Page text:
“EU standards and principles,” he continued, “have gradually replaced antiquated political and economic systems with democratic societies open to all citizens, regardless of national origin or religious affiliation. The problems of the region, related to organized crime and poor infrastructure—often the result of war and poor management—demand our undivided attention.”
Mr. Karamanlis referred also to the pressing problem of unemployment in the western Balkan countries as a problem which must be addressed as a top priority in view of its deep social impact.
On the issue of Kosovo, the prime minister added: “We all realize that the situation in the region is temporary. Our efforts concern the next stage, during which an evaluation of standards will be made. We cannot return to conditions that prevailed before 1999, nor will we tolerate a situation that could lead once again to de-stabilization.” He also spoke of the need for respect of the region’s multi-ethnic character, religious freedoms, minority rights, and the protection of property and monuments.
During contacts with his colleagues, Mr. Karamanlis confirmed a program of overseas visits “to cement close ties with natural partners and allies.” Countries on the schedule include Luxembourg, Germany and France, with the United Kingdom and the United States later in the year. Foreign Minister Petros Molyviatis is scheduled to visit Washington on March 24 for talks with Secretary of State Condoleezza Rice.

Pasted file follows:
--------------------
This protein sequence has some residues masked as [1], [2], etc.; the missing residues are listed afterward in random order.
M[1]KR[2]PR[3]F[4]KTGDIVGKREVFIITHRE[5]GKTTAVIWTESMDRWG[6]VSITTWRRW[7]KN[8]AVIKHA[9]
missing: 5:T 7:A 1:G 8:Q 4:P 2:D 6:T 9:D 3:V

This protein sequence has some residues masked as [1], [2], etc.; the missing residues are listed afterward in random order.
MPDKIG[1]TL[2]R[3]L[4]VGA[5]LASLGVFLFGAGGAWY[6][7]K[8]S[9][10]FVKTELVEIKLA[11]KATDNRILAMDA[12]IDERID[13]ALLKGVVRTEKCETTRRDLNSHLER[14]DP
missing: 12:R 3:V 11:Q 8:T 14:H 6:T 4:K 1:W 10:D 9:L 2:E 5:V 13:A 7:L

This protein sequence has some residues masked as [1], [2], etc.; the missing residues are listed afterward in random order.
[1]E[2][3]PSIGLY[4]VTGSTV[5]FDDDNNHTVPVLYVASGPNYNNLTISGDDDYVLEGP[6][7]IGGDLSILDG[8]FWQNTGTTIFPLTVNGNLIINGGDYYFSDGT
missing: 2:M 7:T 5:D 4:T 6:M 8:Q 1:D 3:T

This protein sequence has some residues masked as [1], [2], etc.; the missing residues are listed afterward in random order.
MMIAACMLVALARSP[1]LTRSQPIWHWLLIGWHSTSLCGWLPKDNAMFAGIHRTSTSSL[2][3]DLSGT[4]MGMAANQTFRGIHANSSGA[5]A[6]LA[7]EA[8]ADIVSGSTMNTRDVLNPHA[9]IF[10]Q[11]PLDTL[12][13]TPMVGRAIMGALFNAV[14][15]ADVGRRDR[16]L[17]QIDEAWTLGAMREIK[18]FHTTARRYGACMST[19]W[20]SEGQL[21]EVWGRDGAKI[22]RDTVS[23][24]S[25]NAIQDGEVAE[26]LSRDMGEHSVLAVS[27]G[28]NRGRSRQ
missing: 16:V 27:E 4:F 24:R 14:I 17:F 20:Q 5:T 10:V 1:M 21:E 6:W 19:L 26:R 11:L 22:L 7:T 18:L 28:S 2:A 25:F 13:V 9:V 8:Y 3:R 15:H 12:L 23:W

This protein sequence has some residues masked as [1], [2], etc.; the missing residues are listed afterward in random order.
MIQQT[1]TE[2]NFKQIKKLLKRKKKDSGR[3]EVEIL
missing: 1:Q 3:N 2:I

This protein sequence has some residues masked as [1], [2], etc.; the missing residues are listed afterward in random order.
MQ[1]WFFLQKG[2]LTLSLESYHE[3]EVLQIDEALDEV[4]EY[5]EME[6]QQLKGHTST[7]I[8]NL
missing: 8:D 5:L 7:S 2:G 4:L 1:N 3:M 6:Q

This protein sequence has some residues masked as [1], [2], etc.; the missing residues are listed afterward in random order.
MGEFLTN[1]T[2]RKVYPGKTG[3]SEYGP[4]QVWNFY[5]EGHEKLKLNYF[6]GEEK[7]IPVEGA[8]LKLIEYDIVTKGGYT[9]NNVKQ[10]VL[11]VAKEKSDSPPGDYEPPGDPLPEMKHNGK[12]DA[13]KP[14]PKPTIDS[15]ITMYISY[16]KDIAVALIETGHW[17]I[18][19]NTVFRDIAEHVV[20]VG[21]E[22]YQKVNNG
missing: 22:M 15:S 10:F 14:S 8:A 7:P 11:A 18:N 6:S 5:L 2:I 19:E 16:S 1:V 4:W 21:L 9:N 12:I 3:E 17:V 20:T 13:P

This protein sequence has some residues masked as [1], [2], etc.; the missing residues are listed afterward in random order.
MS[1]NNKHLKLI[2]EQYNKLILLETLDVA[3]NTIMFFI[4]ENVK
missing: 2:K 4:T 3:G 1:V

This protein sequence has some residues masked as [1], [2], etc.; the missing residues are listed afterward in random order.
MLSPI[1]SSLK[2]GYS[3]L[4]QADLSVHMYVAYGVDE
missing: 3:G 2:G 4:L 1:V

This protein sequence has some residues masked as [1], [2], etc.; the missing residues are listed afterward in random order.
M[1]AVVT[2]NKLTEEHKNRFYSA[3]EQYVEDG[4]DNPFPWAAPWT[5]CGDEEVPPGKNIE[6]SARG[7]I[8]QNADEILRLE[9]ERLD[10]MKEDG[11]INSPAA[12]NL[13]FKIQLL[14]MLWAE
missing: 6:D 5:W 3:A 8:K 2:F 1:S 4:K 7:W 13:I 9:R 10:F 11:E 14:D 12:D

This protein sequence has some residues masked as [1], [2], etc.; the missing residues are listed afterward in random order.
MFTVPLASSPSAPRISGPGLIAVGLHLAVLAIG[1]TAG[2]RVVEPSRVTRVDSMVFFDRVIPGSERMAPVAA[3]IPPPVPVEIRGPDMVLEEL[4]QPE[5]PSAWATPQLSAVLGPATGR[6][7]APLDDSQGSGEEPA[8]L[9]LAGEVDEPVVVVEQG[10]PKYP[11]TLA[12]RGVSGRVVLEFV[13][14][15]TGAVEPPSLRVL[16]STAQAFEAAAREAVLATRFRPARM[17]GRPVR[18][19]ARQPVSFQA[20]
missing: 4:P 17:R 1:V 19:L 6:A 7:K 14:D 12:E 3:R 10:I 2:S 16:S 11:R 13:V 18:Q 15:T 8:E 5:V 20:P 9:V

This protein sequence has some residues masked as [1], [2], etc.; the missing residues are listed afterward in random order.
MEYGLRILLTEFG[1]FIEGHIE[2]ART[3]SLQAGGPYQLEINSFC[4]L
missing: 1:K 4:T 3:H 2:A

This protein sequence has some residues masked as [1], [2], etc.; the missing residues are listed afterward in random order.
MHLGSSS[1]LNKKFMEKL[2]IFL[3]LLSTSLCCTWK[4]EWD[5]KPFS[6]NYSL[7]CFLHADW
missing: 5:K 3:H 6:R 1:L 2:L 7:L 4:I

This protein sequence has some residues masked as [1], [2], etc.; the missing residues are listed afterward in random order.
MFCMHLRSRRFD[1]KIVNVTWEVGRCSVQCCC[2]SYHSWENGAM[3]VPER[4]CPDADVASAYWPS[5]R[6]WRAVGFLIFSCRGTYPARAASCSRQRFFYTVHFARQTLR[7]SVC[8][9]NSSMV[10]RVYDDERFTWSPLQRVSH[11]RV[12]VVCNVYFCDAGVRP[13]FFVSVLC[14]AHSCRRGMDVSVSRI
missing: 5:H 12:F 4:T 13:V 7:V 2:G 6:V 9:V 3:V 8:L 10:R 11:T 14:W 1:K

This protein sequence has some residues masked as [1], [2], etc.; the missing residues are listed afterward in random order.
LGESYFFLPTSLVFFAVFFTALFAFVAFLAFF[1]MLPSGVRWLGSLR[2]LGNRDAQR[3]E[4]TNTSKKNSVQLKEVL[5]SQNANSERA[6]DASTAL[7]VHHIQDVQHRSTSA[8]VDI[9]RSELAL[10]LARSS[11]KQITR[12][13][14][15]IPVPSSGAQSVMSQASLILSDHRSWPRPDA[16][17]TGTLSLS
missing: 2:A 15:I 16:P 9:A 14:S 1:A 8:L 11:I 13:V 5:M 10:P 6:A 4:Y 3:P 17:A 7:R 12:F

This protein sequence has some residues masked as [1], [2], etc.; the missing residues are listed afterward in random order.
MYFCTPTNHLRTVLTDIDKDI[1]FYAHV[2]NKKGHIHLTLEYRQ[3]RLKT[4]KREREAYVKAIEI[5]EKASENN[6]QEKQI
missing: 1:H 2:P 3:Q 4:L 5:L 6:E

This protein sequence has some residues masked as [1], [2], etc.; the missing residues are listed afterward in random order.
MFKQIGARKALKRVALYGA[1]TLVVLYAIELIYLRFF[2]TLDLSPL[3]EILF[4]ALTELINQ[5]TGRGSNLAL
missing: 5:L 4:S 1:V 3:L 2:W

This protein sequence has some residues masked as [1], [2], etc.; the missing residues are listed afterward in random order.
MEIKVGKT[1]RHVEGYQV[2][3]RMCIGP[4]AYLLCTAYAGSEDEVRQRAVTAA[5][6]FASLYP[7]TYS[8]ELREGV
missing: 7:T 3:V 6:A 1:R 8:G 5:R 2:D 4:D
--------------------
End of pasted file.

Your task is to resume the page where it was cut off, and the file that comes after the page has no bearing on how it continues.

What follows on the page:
KAROLOS PAPOULIAS ELECTED PRESIDENT OF THE HELLENIC REPUBLIC
The government’s nomination of Karolos Papoulias, a former senior statesman of the opposition PASOK party, to succeed Kostis Stephanopoulos as President of the Hellenic Republic, resulted in the election of Mr. Papoulias by a record majority of the Greek Parliament.
With both the governing New Democracy party and the PASOK main opposition party voting for him, Mr. Papoulias was elected on February 8 with 279 of the 296 votes cast in the 300-seat Parliament. Mr. Papoulias, 75, who assumes the presidency for a five-year term on March 12, will be the sixth to occupy that office since the restoration of democracy following the fall of the seven-year military dictatorship in 1974.
Mr. Papoulias, expressing his “sincere gratitude for the great honor,” said the vote accorded with the constitutional requirement for consensus in electing the president. “I believe,” he said, “that consensus is an achievement for our political culture and a demand of Greek society on all important issues that concern our country.”